This debut novel starts out calmly enough, as if the author is driving a taxi slowly down a New York street, pointing out quirky neighborhood characters. Then, when the introductions are over, she puts the pedal to the metal, there’s a rush of acceleration and the ride gets fast and wild. The pages seem to turn of their own volition.
Steve Gant, a former Navy man and ex-junkie who keeps a needle around just in case, observes Christine Timberlake at the Stuyvesant post office. Gant, seeking something to fill the void in his soul, becomes a voyeur. When fate gives him an opportunity to obtain a copy of Christine’s apartment keys, he begins snooping around her home.
Christine has an autistic daughter secreted away in an upstate hospital. Her estranged husband hires a private detective to find the girl. Soon, Gant is watching Christine and the detective is watching him. When signals start crossing, the story careens to its climax.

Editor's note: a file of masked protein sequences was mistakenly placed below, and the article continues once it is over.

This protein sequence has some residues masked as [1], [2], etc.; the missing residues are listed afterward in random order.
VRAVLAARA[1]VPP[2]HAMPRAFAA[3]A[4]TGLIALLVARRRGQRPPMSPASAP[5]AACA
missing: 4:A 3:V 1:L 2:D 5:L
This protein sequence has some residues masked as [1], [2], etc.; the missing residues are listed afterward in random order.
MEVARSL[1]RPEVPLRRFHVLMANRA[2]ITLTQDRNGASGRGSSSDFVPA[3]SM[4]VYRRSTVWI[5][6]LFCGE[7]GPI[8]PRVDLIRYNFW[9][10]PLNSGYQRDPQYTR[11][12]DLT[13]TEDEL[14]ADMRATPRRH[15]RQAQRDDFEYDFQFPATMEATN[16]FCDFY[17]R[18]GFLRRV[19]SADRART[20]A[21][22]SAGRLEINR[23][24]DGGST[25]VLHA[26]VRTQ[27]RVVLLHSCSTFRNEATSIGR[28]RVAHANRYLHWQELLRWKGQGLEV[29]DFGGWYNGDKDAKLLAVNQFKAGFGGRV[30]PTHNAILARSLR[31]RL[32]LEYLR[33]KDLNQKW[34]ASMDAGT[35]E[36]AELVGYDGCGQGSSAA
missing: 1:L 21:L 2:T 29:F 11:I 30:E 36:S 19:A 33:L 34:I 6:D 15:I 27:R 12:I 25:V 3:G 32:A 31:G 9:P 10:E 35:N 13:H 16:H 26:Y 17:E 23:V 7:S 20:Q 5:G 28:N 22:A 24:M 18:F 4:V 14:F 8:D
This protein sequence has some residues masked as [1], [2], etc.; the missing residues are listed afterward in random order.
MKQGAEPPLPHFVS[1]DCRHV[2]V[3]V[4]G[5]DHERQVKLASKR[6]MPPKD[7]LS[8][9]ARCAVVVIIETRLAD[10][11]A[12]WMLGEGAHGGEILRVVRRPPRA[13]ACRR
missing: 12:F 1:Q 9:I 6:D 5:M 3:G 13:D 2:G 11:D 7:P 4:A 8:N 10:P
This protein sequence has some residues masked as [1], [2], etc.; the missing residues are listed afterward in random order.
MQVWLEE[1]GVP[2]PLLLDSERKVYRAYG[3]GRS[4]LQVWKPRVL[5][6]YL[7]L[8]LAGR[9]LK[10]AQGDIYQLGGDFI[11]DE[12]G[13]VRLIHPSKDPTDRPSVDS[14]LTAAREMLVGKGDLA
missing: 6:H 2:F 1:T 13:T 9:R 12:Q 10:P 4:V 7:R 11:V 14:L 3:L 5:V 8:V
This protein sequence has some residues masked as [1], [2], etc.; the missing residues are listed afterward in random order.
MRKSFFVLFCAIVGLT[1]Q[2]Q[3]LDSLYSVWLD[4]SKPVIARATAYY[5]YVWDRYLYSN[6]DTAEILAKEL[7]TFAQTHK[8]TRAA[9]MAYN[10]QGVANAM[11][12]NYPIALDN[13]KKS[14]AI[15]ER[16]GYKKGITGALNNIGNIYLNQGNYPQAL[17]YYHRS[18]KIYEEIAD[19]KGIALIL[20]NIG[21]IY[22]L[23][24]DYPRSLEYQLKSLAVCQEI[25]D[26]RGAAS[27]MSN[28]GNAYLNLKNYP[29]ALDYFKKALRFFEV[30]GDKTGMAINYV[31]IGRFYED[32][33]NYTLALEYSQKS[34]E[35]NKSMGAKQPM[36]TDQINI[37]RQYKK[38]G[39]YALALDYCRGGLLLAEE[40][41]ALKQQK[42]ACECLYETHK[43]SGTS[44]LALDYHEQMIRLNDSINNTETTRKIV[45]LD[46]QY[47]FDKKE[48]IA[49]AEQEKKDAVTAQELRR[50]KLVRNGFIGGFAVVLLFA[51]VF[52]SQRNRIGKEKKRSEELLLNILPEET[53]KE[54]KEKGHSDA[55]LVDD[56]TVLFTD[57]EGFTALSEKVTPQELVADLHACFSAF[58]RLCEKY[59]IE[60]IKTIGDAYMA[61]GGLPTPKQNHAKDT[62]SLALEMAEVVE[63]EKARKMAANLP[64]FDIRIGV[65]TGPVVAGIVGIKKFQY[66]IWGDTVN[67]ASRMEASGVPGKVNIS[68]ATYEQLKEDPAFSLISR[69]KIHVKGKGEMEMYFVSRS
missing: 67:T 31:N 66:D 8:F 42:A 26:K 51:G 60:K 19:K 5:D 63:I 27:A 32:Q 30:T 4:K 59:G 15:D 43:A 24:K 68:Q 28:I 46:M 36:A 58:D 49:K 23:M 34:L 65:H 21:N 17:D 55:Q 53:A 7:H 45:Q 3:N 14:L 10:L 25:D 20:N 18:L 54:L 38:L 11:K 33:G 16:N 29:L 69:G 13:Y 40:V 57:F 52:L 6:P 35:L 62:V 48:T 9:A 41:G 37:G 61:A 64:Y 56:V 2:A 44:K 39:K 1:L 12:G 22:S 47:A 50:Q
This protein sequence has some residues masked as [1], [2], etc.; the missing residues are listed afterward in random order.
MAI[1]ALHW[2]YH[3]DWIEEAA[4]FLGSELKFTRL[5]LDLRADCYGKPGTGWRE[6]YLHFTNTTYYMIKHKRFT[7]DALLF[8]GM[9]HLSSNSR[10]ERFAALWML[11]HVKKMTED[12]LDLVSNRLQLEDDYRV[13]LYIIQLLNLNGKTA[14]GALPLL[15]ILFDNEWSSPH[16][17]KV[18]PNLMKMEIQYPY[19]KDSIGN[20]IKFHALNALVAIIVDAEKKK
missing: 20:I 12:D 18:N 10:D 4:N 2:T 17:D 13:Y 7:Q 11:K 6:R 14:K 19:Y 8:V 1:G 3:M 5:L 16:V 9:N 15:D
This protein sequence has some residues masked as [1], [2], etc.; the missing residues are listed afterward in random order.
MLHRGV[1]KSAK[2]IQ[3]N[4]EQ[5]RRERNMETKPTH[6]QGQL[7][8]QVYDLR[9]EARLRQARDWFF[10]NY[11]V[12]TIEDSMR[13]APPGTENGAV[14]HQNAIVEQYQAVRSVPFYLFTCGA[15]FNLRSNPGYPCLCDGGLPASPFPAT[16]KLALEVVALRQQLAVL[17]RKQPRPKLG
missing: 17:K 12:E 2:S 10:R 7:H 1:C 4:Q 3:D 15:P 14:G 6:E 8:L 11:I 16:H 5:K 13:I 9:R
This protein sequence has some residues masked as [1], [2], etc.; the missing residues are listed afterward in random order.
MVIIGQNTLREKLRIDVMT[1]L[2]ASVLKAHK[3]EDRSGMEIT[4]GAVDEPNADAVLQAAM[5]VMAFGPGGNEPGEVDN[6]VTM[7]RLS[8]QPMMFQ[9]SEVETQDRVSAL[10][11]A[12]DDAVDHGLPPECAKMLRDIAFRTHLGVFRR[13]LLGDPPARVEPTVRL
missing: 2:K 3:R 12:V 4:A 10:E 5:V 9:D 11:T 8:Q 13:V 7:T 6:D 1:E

Gant’s recurring nightmare foreshadowing the resolution of his childhood trauma is an unnecessary cliché, and an ending that’s a bit too neat detracts from an otherwise fine story line.
Mars, a doctoral candidate who has taught creative writing at several New York colleges and universities, is gifted at portraying the inner lives of her characters, their vague longings and the drama of their reasoning: “Steve believed children absorbed the personalities of their parents. He knew each little child embodies the strange combination of one pair of great opposites, the masculine and feminine, but when he imagined his own parents unconsciously pouring themselves into the big end of the funnel and himself coming out the small end, he had to wonder who these tense and joyless people were.”
The finely honed plot is driven by misunderstandings, failed connections, ambiguous motives and even a sort of mistaken identity. It’s like a bedroom farce, except the story is taken out of the bedroom and slapstick humor is replaced by a kind of knowing fatalism. For most of the book, everything that can go wrong does go wrong, which is what makes the story so disarmingly plausible.
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